Darzi sets out vision for future of the NHS
Lord Darzi's long-awaited NHS Next Stage Review is out. Here's what it means for GPs.
By Pulse news desk
Lord Darzi's long-awaited NHS Next Stage Review is out. Here's what it means for GPs.
It is, we are told, the review to end all reviews. Described by health secretary Alan Johnson as ‘the most important development in the history of the NHS', the NHS Next Stage Review sets out the Government's blueprint for the future of the health service.
It's been a year in the making. Engagement events were held up and down the country and thousands of clinicians and staff were consulted, but the final report was clearly driven by one man, Lord Ara Darzi.
If not quite a household name, Lord Darzi has become a bogeyman figure in practice staff rooms up and down the country – so unpopular, in fact, that the LMCs conference earlier this month demanded his resignation before representatives had even seen his review.
But what of the report's content? For most GPs there will only be one top line – the MPIG, upon which 90% of practices are financially reliant, is to go. But there is much more, with the report covering everything from practice-based commissioning to reform of NICE to the future of the QOF. Among GPs responding to the review, the only consensus seems to be that there is no consensus.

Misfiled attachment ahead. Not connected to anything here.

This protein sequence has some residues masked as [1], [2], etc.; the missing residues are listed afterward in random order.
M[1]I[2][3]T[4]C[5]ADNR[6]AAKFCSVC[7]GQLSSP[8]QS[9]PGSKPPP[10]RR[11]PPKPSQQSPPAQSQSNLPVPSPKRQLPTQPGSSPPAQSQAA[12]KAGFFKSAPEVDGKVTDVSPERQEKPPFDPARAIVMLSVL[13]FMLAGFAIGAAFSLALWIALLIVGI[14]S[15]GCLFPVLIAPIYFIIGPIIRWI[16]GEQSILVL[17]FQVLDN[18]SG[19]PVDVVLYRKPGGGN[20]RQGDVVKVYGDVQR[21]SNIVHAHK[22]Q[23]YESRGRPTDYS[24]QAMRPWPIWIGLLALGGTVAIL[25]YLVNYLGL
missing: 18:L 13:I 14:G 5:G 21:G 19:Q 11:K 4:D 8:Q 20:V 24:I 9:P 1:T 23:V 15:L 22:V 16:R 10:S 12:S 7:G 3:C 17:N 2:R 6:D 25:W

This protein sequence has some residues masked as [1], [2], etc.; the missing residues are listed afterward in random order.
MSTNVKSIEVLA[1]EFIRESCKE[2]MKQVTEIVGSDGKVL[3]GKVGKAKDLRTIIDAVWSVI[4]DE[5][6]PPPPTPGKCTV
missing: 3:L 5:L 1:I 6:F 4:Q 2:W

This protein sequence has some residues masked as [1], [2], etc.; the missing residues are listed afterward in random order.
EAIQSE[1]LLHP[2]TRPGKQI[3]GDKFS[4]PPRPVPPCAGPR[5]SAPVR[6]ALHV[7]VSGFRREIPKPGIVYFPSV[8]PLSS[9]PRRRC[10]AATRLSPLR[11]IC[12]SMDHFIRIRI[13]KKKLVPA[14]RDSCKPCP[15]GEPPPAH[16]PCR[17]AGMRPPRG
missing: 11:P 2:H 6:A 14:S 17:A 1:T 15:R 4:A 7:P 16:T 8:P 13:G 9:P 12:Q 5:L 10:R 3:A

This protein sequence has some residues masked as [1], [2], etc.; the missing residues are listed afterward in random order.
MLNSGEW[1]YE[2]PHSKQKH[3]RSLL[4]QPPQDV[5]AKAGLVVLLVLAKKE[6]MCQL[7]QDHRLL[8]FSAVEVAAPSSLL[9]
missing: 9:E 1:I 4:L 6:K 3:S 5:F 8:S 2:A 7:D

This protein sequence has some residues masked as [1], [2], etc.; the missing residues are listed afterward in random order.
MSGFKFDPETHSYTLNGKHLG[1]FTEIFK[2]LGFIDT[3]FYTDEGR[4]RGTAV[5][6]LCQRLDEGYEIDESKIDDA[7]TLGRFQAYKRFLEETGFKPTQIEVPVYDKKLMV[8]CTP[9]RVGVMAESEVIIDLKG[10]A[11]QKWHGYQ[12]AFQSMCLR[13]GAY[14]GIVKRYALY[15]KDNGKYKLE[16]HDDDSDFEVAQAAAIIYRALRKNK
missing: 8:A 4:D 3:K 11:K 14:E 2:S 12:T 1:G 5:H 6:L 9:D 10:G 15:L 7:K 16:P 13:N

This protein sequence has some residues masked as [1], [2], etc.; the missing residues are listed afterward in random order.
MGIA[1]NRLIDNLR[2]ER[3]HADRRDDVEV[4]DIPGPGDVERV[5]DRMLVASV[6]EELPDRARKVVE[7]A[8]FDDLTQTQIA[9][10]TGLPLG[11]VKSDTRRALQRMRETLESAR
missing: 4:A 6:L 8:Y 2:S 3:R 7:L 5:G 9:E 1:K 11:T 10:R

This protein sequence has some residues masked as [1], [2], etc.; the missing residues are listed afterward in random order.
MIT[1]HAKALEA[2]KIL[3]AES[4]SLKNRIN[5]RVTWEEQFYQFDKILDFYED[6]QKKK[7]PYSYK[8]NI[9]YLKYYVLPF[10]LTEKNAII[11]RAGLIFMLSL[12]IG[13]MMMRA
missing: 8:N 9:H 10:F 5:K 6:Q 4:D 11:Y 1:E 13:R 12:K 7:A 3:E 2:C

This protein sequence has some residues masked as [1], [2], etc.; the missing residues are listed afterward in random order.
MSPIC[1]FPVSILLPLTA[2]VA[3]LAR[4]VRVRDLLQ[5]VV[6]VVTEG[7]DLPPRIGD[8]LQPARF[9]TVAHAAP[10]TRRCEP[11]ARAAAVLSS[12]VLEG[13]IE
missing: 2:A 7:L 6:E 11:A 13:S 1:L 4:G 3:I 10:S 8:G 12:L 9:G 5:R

In truth, it is a curate's egg – some good, some bad. On areas such as NICE reform and clinical leadership, there is a grudging recognition from GP leaders that, just maybe, Darzi has come good. But the removal of the MPIG and unrelenting focus on choice, with practices forced to compete for patients, has been far less well received. As GPC chair Dr Laurence Buckman puts it: ‘That is not the way general practice works.'
Some would argue that what is most significant is what was left out. Presenting his review to the House of Lords, Lord Darzi said: ‘I have not mentioned my favourite word, polyclinics.' The massively controversial national rollout of GP-led health centres, first announced in Lord Darzi's interim report in October, is of course going ahead. But the resulting patient backlash, which culminated in the BMA's 1.2-million signature petition, seems to have made ministers think twice about a further rollout dictated from Whitehall.
Otherwise, though, the NHS Next Stage Review and accompanying Primary and Community Care Strategy contain a wealth of detail on the future of general practice. Sit back, relax, and read what you will be doing over the next 10 years…
END OF THE MPIG
For the past year it's been general practice's worst kept secret, and you read it on Pulse's front page earlier this month. But now it's official: MPIG is toast.
Or, as the report puts it: ‘At present, most GP practices receive historic income guarantees that do not necessarily bear relation to the size or needs of the patient population they now serve, or the number of patients they see.